By SCOTT MCKIE B.P.
ONE FEATHER STAFF
Crews are on-site with bulldozers and shovels at the old Cherokee Elementary School site in the Yellowhill Community. Archaeological work, being done prior to development, has currently begun and should be finished in early fall.
“When they did the demolition work at the old elementary school site, the Tribe wanted to be able to use that corner property as prime real estate for some kind of venture in the future, and so they need to have that cleared archaeologically so that they can proceed with whatever kind of construction activity they deem might be best,” said Russell Townsend, EBCI tribal historic preservation officer. “When the school was originally built, the laws that are in place now to protect archaeology and, probably more importantly for us, the human remains, were not in place.”
He said as the school was built, “They plowed through portions of what are probably two large archaeological sites, and that includes the property where the BIA Agency is today.”
At one point in its history, Townsend said the property was a farm for Principal Chief Nimrod Jarrett Smith. “It was farmed for probably 3,000 years there, and it was part of a Woodland Village site around the time of the birth of Christ and it was part of a Mississippian Village site in the 1300s – 1600s. So, it’s a big deal.”
Townsend said before any development can occur at the site, “We need to clear it of any important archaeological data that remains intact.”
In comparison, the Ravensford Tract site where the current Cherokee Central Schools is located was 54 acres making it the largest archaeological project in North Carolina history according to Townsend.
The archaeological work itself is being done by TRC Solutions, an engineering and environmental consulting firm based in Asheville. The scope of work for the project was developed by the EBCI Tribal Historic Preservation Office. Townsend praised the work of TRC who he related has done many projects for the Eastern Band of Cherokee Indians including the new school campus at the Ravensford Tract.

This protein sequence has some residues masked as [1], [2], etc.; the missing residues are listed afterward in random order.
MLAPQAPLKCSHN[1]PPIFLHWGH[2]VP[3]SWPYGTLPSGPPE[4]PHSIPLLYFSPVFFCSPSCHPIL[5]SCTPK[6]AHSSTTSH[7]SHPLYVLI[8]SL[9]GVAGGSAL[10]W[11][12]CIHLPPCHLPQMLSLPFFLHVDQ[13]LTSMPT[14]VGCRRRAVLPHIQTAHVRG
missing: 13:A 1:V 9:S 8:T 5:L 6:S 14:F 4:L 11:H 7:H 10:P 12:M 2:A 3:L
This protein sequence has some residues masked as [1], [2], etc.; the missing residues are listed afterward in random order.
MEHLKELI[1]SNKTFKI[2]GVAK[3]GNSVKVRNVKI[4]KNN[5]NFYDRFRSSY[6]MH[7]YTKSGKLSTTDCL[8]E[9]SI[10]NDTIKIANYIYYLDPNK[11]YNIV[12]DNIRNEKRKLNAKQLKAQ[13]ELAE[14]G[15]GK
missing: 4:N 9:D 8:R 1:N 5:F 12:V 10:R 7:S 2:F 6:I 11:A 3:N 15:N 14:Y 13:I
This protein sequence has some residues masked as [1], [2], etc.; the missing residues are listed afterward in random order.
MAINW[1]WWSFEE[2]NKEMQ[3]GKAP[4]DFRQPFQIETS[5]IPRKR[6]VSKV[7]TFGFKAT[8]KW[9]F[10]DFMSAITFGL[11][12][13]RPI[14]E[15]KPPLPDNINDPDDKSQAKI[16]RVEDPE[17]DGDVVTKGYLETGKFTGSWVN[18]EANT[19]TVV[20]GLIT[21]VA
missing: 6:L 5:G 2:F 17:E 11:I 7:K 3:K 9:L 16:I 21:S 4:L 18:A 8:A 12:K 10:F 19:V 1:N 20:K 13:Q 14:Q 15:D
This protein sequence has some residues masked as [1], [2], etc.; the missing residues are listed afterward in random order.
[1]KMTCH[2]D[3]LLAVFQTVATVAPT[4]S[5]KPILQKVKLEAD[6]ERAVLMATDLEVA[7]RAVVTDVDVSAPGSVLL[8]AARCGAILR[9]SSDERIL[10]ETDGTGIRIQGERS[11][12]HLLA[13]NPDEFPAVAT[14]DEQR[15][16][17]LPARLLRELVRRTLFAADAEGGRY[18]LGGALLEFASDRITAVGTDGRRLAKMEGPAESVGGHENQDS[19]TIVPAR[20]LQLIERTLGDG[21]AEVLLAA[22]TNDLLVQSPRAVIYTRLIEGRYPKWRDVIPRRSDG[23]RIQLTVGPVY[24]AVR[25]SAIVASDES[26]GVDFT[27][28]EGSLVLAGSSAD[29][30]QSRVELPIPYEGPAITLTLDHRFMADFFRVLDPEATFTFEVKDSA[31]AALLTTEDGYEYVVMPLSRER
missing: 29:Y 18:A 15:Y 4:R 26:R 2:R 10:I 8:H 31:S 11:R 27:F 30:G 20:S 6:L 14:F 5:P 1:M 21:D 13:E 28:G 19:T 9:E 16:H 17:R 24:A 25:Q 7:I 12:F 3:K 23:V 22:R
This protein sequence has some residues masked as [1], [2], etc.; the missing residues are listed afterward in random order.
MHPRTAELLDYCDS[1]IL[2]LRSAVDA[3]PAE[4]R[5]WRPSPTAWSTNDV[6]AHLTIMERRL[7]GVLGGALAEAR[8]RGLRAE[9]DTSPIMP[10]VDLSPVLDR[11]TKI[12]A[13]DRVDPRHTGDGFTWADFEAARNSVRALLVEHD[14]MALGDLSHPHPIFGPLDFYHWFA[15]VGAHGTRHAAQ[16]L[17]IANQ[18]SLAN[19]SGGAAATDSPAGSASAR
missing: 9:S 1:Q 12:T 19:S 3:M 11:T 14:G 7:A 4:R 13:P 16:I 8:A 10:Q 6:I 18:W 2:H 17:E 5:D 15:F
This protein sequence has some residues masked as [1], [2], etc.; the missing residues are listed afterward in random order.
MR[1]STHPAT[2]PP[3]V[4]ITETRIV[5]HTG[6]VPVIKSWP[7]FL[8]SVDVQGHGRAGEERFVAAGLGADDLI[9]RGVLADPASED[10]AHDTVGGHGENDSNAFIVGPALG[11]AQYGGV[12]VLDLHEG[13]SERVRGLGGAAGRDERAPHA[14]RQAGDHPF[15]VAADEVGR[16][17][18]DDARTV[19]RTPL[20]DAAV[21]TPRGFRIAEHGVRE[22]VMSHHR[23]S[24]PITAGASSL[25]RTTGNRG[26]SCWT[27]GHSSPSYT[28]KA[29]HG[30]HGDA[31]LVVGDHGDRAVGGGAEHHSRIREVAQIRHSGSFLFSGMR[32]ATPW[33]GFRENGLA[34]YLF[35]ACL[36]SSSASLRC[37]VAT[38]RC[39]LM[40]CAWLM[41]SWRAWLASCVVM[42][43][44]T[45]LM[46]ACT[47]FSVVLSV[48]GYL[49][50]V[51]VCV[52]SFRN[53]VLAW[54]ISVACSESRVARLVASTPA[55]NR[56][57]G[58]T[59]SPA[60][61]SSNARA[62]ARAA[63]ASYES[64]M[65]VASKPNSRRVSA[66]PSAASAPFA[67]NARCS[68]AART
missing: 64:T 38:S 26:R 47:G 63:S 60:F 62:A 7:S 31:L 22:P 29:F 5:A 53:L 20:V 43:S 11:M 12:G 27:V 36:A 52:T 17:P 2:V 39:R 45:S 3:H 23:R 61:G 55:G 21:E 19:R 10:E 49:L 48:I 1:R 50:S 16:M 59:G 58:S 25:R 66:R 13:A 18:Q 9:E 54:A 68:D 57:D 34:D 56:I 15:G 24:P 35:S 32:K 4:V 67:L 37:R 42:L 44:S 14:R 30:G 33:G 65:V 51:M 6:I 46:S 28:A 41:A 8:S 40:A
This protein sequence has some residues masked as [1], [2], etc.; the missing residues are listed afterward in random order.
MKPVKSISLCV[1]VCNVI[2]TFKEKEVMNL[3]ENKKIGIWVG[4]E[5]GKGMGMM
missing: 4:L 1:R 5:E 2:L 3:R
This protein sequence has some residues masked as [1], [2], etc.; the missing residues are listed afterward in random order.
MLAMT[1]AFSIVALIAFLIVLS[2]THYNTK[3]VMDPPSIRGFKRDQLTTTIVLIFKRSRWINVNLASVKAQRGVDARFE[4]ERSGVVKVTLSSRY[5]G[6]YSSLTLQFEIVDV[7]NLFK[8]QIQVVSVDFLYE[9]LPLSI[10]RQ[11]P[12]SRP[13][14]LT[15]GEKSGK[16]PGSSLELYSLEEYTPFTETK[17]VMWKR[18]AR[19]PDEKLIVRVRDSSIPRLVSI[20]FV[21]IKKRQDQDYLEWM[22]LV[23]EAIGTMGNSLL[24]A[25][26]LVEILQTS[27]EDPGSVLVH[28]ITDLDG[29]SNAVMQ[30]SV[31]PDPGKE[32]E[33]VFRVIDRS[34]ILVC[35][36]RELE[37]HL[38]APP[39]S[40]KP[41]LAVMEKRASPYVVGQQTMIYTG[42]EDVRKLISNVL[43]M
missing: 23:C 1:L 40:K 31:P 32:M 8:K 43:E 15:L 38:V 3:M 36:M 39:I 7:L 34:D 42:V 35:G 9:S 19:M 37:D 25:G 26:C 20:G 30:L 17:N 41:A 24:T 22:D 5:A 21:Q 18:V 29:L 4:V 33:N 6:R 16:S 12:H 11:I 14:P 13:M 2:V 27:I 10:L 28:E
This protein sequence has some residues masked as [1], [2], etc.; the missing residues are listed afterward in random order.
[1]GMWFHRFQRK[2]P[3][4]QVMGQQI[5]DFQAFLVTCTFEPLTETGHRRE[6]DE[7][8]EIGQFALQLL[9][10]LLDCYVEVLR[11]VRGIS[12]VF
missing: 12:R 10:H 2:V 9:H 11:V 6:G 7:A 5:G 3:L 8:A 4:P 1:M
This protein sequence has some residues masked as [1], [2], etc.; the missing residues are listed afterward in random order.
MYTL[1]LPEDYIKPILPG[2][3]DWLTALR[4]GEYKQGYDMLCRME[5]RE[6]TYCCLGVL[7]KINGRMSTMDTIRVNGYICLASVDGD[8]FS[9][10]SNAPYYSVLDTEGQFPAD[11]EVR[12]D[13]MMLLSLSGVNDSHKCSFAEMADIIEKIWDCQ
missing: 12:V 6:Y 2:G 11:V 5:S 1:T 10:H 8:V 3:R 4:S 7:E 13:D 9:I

“They have a long history of working with us,” noted Townsend, “and, they do everything our way. They are phenomenal. The level of background work they do before they go into the field is second-to-none. I’ve never seen a firm that I think does better work.”
Townsend said the project itself began several weeks ago and is slated to be finished by the end of September. But, in the meantime, there is a lot of work to be accomplished. “They will basically go in and strip it all, and they will mark and map the archaeological features. You can see those as stains on the ground.”
He added, “They’re mapping the features as they find them, but then they’re going to have to come back and excavate the features that are not burial features…they’re got a lot of field work ahead of them. It’s a big project and a multi-component site that has Mississippian stuff on top of the Woodland stuff in some of the areas. It’s going to really explain to us a lot about how we were living here on the Oconaluftee over the last 2,000 years.”
Once removed, the artifacts will have to be placed somewhere. “For right now, our Museum is full so we are working on trying to build a curatorial facility that will house the Ravensford collections as well as the past 16 years of archaeology that we’ve got off the Boundary and basically don’t have any room for,” said Townsend. “Right now, our contractors, such as TRC, are graciously storing that material for us for free which is a huge benefit, but all of those artifacts are the property of the Tribe.”
Several projects have been discussed for the site, but as of press time there are no specific plans in place.